Genesis: Foundations 1) The Trinity

Genesis 1:1-2:3 ● 2020-06-07 ● Series: Genesis – Foundations of the Christian Faith ● Sermon Print Version Sermon AudioSermon VideoService Folder

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“In the beginning God created the heavens and the earth.”

בְּרֵאשִׁ֖ית בָּרָ֣א אֱלֹהִ֑ים אֵ֥ת הַשָּׁמַ֖יִם וְאֵ֥ת הָאָֽרֶץ

Those words were written down by a man named Moses over 3450 years ago. They introduce the book of Genesis, the first book of the Bible. In Genesis we see truths which shape far more than the foundations of the ancient people of Israel. Genesis reveals the foundational truths given to all people for all time. It is written for everyone. It contains the record of our origins and the workings of our Creator God. I invite you to join me for the next six weeks as we look at the first three chapters of Genesis. There we will see foundational truths which shape the rest of Scripture and the root of all the Christian faith.

Before we dig into Genesis, we need to make clear what we are reading. Make no mistake, Moses wasn’t just some man writing down his own ideas about the Creator and the origins of this universe. The Bible makes clear that Moses wrote as he was carried along by the Holy Spirit. This is God’s Word. And today we examine what it reveals about God himself.

It might be somewhat striking how God chooses to reveal himself at the beginning of the Bible. He doesn’t start off by explaining why there must be a God. Instead he takes it for granted that we know there must be a God. That’s because everyone can see the work of his hands. The Scriptures declare, “the fool says in his heart there is no god.” (Psalm 19) God has revealed himself through his creation as a powerful, wise, and divine being. All people know that by nature. The knowledge of God goes out into all the world as every human being sees his powerful and wise hand in all of creation. The big question on our minds shouldn’t be, “How can we know God exists?” It should be, “What is our God like?” Genesis answers that question right away.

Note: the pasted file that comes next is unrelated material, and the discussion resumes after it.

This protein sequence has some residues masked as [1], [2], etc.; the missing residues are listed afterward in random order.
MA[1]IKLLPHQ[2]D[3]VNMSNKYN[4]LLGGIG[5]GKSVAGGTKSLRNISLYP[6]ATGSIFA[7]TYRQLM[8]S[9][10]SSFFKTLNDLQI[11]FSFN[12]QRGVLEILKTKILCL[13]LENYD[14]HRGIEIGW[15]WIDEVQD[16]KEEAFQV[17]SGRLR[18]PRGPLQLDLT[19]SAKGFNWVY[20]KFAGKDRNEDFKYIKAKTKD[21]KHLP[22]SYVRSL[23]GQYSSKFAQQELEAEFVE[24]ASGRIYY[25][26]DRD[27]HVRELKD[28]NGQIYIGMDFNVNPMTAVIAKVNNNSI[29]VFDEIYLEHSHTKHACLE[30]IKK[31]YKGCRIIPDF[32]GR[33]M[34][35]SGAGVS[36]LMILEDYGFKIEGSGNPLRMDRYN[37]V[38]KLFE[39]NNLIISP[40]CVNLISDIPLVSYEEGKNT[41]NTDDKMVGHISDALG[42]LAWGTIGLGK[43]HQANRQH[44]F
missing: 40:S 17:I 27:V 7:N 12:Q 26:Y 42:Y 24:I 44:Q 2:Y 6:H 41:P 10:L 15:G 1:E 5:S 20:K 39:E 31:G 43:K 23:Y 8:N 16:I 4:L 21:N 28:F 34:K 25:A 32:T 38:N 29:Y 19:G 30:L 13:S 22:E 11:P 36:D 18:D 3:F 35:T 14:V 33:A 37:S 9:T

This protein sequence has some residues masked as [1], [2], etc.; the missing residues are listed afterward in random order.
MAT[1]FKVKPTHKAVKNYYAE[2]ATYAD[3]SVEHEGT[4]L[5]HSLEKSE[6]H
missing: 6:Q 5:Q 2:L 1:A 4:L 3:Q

You might also note that Moses doesn’t try to reveal everything about God right from the start. Genesis chapter one doesn’t begin with an initial list of God’s qualities. We don’t have any explanation of his divine characteristics or his attributes. He simply is called God. Moses only reveals that God was there at the beginning of time. But as we go through the account of the creation, we see God showing his nature and his character through his works.

It should be clear that our God is a God of order. He plans and acts according to his good purposes. Did you catch the sense of order as we read through Genesis chapter one earlier this morning? Genesis is not, as some claim, an apparent disorderly accumulation of myths about how the world began. The record in Genesis is an orderly arrangement that reveals a God who makes plans and carries out his plans just as he designs. This world is not just some haphazard experiment by a divine being. It is laid out just as God intended from the very start. God first created matter, darkness, and light. On a corresponding fourth day he set the stars and planets and everything with them in the universe that regulates the dark and light. Then on the second day he formed the sky and sea. On a corresponding day, the fifth, his filled them with life. Finally, on the third day he created dry land and plant life. On the corresponding sixth day he filled the land with living beings. Two groups of three days form the creation account. What was once formless, empty, and dark and covered with water was shaped, filled with light and life. The darkness regulated with light, the water with land.

God carried out his plan and calls it all very good. Life and the universe were in perfect harmony. God then created the first human beings. (We’ll look at that in more detail next week). God set in motion his blessing so that life would continue and flourish. And it has to this very day. In six orderly days he completed all his work of creation. And should anyone ever doubt it was finished after six ordinary days it is emphasized that he ceased his work of creating by the seventh day.